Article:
(April 12) – Boxers Robeisy Ramírez and Lázaro Álvarez, and gymnast Manrique Larduet are not only some of the athletes from whom we expect to see outstanding results in the upcoming Barranquilla 2018 Central American and Caribbean Games, but also students at the Manuel Fajardo University of Physical Culture and Sports Science (UCCFD). Continue reading
Last September, the National Football League struck a deal with Frito-Lay that allowed the company to produce limited-edition bags of Tostitos tortilla chips, with each package bearing the logo of one of 19 featured NFL teams. Several months earlier, Major League Baseball announced that Nathan’s Famous would be its first-ever official hot dog. Now the first-ever comprehensive analysis of such food and beverage sponsorships by major sports organizations shows just how pervasive these deals are. The confusing messages they send about physical fitness and healthy eating habits can’t be helping our national problem with obesity . Continue reading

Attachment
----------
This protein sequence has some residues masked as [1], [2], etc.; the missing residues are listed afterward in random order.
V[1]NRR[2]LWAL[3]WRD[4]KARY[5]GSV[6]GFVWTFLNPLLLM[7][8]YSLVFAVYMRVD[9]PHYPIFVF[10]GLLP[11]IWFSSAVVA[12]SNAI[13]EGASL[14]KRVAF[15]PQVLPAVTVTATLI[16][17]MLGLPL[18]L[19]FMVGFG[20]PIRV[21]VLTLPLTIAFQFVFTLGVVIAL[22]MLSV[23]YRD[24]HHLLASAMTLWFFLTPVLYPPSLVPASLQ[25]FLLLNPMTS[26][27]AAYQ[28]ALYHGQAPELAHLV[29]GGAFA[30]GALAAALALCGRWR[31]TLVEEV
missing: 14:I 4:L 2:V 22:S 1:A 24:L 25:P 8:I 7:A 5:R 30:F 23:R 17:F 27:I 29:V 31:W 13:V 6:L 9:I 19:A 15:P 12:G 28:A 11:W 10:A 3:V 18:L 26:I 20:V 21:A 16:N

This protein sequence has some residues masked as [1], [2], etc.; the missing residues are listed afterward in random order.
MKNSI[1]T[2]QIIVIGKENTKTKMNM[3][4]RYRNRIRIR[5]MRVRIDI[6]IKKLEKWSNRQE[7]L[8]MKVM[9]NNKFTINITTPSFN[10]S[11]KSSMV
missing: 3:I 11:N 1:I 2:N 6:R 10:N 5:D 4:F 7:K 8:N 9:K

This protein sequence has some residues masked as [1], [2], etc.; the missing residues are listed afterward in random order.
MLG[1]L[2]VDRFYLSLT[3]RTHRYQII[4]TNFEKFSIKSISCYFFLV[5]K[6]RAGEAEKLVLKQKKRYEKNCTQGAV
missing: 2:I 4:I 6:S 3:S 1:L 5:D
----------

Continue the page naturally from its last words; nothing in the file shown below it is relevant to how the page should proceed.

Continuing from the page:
As the 2018 edition of “March Madness,” the premier, billion-dollar US college basketball tournament comes to a close on April 2 in San Antonio, Texas, what’s rarely mentioned in the ballyhoo is the latest US college basketball scandal. The media blackout can be contrasted to the hysteria over Russian Olympic athletes, although both cases allegedly involved organized cheating. Further, one of the targets of the US investigation is the German Adidas sportswear monopoly while not a word is breathed about its competitors such as Nike, etc. It is a typical case in which the real perpetrators, who are the people at the top of the corporate university organized in the NCAA, a sports cartel, are cast as the victims who have been taken advantage of. And the actual victims, who are the young high school and college athletes at the very bottom of the system, are cast as the perpetrators.
Reporters Pete Thamel and Pat Forde of “viewed hundreds of pages of documents” they say detail payments from people at the centre of the scandal.
How many Indigenous women have participated in the 20 years of women’s hockey at the Winter Olympics? The sports media, which is expressing concern about parity, has made a sorry record sorrier.
Several times during the Gold Medal match between the USA and Canada at the Pyeongchang 2018 Winter Olympics, CBC broadcaster Matt Lee erroneously stated that 25-year-old defenceman Brigette Lacquette, a Cote First Nations woman from Mallard, Manitoba (about 300 km northwest of Winnipeg on the border with Saskatchewan), was the first Indigenous member of the Canadian team. Continue reading